Dylan: It isn’t just a matter of how you use your time but also how you use your resources. The faculty at Casady is not only equipped to help with homework, but they also have dealt with taking tests and finding good college fits. 

Georgetown’s 104 acre urban campus is just minutes from downtown Washington D.C. and has easy access to museums, theaters, and national monuments. Freshmen, sophomores, and juniors are required to live on-campus. There are four freshmen halls and seventeen Living Learning Communities with themes of academic interests, social justice, service learning, and more.

Georgetown’s 700 athletes are part of the NCAA’s Division I and are known as the Hoyas. What is a Hoya? The most popular tale of how “Hoya” originated begins in the 1890’s when the Georgetown sports teams were called “The Stonewalls” and since students were required to take ancient Greek and Latin they began chanting “Hoya Saxa” which translates as “what rocks” and remains the school’s popular cheer today.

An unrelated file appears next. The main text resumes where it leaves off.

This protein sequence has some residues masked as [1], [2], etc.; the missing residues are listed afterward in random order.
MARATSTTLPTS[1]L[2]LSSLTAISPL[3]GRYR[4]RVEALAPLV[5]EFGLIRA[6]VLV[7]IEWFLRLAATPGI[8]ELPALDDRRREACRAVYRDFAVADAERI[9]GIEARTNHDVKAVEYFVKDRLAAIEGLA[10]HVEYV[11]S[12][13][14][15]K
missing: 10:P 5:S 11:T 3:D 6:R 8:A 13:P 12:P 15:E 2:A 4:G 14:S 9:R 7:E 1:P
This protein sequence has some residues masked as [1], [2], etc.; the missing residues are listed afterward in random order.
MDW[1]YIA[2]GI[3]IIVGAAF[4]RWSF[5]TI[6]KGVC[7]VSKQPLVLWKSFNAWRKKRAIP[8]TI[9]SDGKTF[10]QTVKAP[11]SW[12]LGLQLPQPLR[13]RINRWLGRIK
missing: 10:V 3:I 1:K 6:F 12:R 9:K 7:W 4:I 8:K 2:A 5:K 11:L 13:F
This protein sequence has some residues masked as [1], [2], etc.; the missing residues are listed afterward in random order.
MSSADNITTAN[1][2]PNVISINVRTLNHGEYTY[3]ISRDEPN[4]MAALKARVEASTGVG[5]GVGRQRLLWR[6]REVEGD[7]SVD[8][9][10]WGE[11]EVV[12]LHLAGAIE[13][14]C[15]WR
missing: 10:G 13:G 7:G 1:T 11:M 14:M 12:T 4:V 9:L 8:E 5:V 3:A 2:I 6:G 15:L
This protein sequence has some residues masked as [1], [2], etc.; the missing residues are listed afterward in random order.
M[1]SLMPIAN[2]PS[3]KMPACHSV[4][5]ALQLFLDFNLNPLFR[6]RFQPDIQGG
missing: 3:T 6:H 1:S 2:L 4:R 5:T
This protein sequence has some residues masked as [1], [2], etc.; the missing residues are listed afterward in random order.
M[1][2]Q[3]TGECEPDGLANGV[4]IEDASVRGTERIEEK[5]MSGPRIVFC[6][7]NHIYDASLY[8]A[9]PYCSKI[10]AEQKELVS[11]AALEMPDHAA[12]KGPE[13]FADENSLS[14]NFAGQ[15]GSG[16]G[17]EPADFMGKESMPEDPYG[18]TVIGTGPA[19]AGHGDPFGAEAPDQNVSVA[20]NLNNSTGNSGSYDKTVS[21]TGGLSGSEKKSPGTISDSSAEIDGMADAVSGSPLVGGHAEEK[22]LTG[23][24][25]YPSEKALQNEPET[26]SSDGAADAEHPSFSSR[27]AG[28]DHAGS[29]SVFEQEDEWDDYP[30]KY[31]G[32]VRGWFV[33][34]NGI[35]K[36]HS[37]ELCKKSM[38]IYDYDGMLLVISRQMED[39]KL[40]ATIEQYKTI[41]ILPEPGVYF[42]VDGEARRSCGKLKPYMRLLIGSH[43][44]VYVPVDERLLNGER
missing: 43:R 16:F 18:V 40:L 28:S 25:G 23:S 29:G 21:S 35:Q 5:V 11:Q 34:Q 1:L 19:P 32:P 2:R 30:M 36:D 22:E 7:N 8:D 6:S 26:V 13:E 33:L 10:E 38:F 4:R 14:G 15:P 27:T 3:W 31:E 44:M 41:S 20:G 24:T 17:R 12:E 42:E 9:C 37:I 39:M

In 1923, a bull terrier named Stubby returned with the 102nd Infantry from serving overseas during World War I and became Georgetown’s first mascot. In 1962, an English bulldog was purchased to be the school’s mascot and the dog refused to answer to the name “Hoya” and would only respond to his given name, “Jack,” and a new tradition began. Georgetown’s official mascot is Jack the Bulldog, who enjoys Hoya sports and likes to attack boxes featuring the opposing team’s logo. Hoya Saxa!